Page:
In considering the claimant’s renewed application for a CCO Farbey J. unequivocally rejected the argument that these proceedings were of ‘general public importance’ – rather, it concerned matters that were specific to the defendant’s formulation of its revised licensing policy. She also concluded that there was no ‘general or important point of law’ that would be determined in these proceedings, and that those ‘likely to be directly affected’ did not include any clearly defined or identifiable persons or groups. As such the proceedings were not ‘public interest proceedings’.

Farbey J. also considered whether the effect of not making a CCO would be that the claimant would withdraw from the proceedings, but concluded that ‘this is an industry-driven campaign with the resources to resurrect some form of challenge’ against the local authority if the CCO was not made.

Furthermore, in considering ‘whether it would be reasonable for the claimant to withdraw the claim’, Farbey J. noted that the ‘claimant’s directors and significant supporters are individuals who have a commercial interest in the proceedings’ and accordingly did not accept that they ‘would individually or together be unable to fund litigation which they say is of great significance to them.’ Farbey J. went on to say that ‘…well-resourced individuals have chosen to litigate the claim via an impecunious company which has taken possession of funds donated by members of the public’ and considered that the directors and other backers of the company did not want ‘to fund the litigation beyond the level of third party support’ rather than them being incapable of doing so. Accordingly, the claimant’s renewed oral application for a CCO was dismissed with Farbey J. concluding that, ‘The suggestion that those well-resourced individuals who drive this litigation will, in the absence of a CCO, being denied access to justice is not realistic.’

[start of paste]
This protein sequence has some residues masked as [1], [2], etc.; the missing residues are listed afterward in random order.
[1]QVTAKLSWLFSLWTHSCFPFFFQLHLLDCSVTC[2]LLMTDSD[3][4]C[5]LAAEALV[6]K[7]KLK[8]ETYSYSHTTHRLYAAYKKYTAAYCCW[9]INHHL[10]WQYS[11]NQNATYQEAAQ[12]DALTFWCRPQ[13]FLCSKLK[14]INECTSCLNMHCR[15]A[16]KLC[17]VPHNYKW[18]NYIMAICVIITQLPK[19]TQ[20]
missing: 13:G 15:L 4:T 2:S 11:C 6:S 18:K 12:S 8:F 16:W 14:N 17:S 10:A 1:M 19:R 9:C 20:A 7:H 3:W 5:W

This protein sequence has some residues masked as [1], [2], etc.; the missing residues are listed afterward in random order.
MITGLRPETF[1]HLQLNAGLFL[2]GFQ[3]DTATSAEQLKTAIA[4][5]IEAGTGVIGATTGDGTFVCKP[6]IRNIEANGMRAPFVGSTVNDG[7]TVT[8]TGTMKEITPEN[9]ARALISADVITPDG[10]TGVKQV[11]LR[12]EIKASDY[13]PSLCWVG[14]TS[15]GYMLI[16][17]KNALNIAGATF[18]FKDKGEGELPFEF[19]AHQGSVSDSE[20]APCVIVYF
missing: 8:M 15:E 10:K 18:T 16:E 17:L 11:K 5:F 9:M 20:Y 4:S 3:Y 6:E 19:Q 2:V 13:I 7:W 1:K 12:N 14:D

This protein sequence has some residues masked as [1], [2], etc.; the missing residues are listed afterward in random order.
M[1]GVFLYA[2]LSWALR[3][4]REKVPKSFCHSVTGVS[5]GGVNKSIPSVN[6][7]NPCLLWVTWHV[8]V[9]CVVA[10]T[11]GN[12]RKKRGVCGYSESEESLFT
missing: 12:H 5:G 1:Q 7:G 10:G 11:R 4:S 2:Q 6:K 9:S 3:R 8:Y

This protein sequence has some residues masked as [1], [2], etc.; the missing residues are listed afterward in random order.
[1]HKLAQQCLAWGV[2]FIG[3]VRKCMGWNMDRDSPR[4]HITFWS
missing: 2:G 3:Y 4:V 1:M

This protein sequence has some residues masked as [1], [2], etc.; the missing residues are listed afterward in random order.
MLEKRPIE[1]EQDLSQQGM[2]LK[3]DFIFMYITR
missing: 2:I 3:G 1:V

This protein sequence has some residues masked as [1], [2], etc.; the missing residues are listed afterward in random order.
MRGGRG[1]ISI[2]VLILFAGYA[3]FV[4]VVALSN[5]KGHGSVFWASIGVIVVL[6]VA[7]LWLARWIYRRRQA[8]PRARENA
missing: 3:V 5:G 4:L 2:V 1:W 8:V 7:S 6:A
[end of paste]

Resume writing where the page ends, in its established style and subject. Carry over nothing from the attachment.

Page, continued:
Even though the claimant stated that the judicial review would be withdrawn should the CCO not be made, Farbey J. proceeded to consider and decide the defendant’s security for costs application.

The claimant stated that the application would stifle its claim and result in it not being able to proceed. The defendant argued that in order to make out that case the claimant would have to show that no third parties existed who could reasonably be expected to provide the security being sought. Farbey J. accepted this argument and said that the claimant ‘has successful and resourceful backers who have the funds to provide security and enable the claim to continue’.  She concluded that as ‘…the defendant may incur substantial costs in these proceedings with no realistic prospect of recovery in the event that the claim for judicial review were to be successfully resisted. There is therefore a risk of injustice if no order is made.’

Farbey J. accordingly ordered the claimant company to provide security for costs in the sum of £60,000 in favour of the defendant local authority.

Butta Singh is Senior Solicitor for Licensing & Corporate at the London Borough of Hackney and instructed leading counsel, David Matthias QC and Charles Streeten of Francis Taylor Building. Anisah Hilali, Trainee Solicitor at the council, is also working on the case for Hackney.

Slide background